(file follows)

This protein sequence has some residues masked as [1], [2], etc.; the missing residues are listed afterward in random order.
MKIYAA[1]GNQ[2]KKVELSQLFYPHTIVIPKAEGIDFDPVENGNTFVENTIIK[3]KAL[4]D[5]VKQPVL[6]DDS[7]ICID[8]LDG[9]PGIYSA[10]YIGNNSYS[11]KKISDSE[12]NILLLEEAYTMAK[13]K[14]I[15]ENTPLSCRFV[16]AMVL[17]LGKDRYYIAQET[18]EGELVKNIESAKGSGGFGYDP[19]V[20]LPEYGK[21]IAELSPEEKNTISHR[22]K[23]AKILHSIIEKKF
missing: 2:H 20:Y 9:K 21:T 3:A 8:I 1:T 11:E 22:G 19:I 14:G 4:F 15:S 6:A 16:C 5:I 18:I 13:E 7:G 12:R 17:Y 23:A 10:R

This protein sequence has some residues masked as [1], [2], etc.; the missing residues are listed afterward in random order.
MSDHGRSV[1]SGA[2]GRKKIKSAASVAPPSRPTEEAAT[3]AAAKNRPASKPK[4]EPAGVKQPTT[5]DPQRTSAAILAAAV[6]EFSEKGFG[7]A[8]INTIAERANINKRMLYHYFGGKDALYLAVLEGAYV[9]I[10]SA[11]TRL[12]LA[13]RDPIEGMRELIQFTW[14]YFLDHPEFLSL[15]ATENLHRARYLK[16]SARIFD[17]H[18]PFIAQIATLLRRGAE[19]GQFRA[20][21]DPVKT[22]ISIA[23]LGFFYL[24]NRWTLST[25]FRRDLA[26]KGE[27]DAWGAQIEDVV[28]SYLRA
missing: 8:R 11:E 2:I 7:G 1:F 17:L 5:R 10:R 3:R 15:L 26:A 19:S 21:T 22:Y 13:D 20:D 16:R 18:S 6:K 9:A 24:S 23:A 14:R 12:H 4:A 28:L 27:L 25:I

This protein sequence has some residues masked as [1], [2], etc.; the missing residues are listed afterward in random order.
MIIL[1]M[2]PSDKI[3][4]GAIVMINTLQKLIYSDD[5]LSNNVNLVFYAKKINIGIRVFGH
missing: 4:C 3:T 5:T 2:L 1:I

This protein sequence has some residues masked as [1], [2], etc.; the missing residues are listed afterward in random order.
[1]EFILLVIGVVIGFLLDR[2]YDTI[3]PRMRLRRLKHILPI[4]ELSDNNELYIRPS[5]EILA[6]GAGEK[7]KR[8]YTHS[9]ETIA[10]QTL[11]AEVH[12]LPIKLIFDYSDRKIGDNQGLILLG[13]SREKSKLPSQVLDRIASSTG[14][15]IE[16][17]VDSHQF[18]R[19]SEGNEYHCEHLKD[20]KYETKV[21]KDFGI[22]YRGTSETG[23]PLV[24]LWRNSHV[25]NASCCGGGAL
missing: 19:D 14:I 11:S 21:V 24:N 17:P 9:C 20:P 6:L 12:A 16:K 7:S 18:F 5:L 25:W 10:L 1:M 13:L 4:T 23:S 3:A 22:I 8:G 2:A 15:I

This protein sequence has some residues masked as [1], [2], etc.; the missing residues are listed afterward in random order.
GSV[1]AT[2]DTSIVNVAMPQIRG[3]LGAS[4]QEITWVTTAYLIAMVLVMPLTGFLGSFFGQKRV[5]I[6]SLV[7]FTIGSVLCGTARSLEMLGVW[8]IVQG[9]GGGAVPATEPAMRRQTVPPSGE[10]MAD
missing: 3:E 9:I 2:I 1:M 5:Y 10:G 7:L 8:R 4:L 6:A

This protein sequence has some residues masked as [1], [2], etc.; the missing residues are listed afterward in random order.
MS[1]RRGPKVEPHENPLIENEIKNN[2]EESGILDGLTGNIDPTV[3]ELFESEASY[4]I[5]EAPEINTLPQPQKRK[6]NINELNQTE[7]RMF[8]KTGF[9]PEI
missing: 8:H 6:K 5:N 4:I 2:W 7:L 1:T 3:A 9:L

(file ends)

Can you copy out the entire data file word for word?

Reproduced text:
This protein sequence has some residues masked as [1], [2], etc.; the missing residues are listed afterward in random order.
MKIYAA[1]GNQ[2]KKVELSQLFYPHTIVIPKAEGIDFDPVENGNTFVENTIIK[3]KAL[4]D[5]VKQPVL[6]DDS[7]ICID[8]LDG[9]PGIYSA[10]YIGNNSYS[11]KKISDSE[12]NILLLEEAYTMAK[13]K[14]I[15]ENTPLSCRFV[16]AMVL[17]LGKDRYYIAQET[18]EGELVKNIESAKGSGGFGYDP[19]V[20]LPEYGK[21]IAELSPEEKNTISHR[22]K[23]AKILHSIIEKKF
missing: 2:H 20:Y 9:K 21:T 3:A 8:I 1:T 11:E 22:G 19:I 14:G 4:F 15:S 6:A 16:C 5:I 18:I 13:E 7:G 12:R 17:Y 23:A 10:R

This protein sequence has some residues masked as [1], [2], etc.; the missing residues are listed afterward in random order.
MSDHGRSV[1]SGA[2]GRKKIKSAASVAPPSRPTEEAAT[3]AAAKNRPASKPK[4]EPAGVKQPTT[5]DPQRTSAAILAAAV[6]EFSEKGFG[7]A[8]INTIAERANINKRMLYHYFGGKDALYLAVLEGAYV[9]I[10]SA[11]TRL[12]LA[13]RDPIEGMRELIQFTW[14]YFLDHPEFLSL[15]ATENLHRARYLK[16]SARIFD[17]H[18]PFIAQIATLLRRGAE[19]GQFRA[20][21]DPVKT[22]ISIA[23]LGFFYL[24]NRWTLST[25]FRRDLA[26]KGE[27]DAWGAQIEDVV[28]SYLRA
missing: 8:R 11:E 2:I 7:G 1:F 17:L 5:R 10:R 3:R 15:L 26:A 19:S 21:T 22:Y 13:D 20:D 16:R 18:S 6:K 9:A 24:S 23:A 14:R 12:H 4:A 28:L 27:L 25:I

This protein sequence has some residues masked as [1], [2], etc.; the missing residues are listed afterward in random order.
MIIL[1]M[2]PSDKI[3][4]GAIVMINTLQKLIYSDD[5]LSNNVNLVFYAKKINIGIRVFGH
missing: 4:C 3:T 5:T 2:L 1:I

This protein sequence has some residues masked as [1], [2], etc.; the missing residues are listed afterward in random order.
[1]EFILLVIGVVIGFLLDR[2]YDTI[3]PRMRLRRLKHILPI[4]ELSDNNELYIRPS[5]EILA[6]GAGEK[7]KR[8]YTHS[9]ETIA[10]QTL[11]AEVH[12]LPIKLIFDYSDRKIGDNQGLILLG[13]SREKSKLPSQVLDRIASSTG[14][15]IE[16][17]VDSHQF[18]R[19]SEGNEYHCEHLKD[20]KYETKV[21]KDFGI[22]YRGTSETG[23]PLV[24]LWRNSHV[25]NASCCGGGAL
missing: 19:D 14:I 11:S 21:V 24:N 17:P 9:C 20:P 6:L 12:A 16:K 7:S 18:F 5:L 25:W 10:L 1:M 13:L 4:T 23:S 3:A 22:I 8:G 2:A 15:I

This protein sequence has some residues masked as [1], [2], etc.; the missing residues are listed afterward in random order.
GSV[1]AT[2]DTSIVNVAMPQIRG[3]LGAS[4]QEITWVTTAYLIAMVLVMPLTGFLGSFFGQKRV[5]I[6]SLV[7]FTIGSVLCGTARSLEMLGVW[8]IVQG[9]GGGAVPATEPAMRRQTVPPSGE[10]MAD
missing: 3:E 9:I 2:I 1:M 5:Y 10:G 7:L 8:R 4:L 6:A

This protein sequence has some residues masked as [1], [2], etc.; the missing residues are listed afterward in random order.
MS[1]RRGPKVEPHENPLIENEIKNN[2]EESGILDGLTGNIDPTV[3]ELFESEASY[4]I[5]EAPEINTLPQPQKRK[6]NINELNQTE[7]RMF[8]KTGF[9]PEI
missing: 8:H 6:K 5:N 4:I 2:W 7:L 1:T 3:A 9:L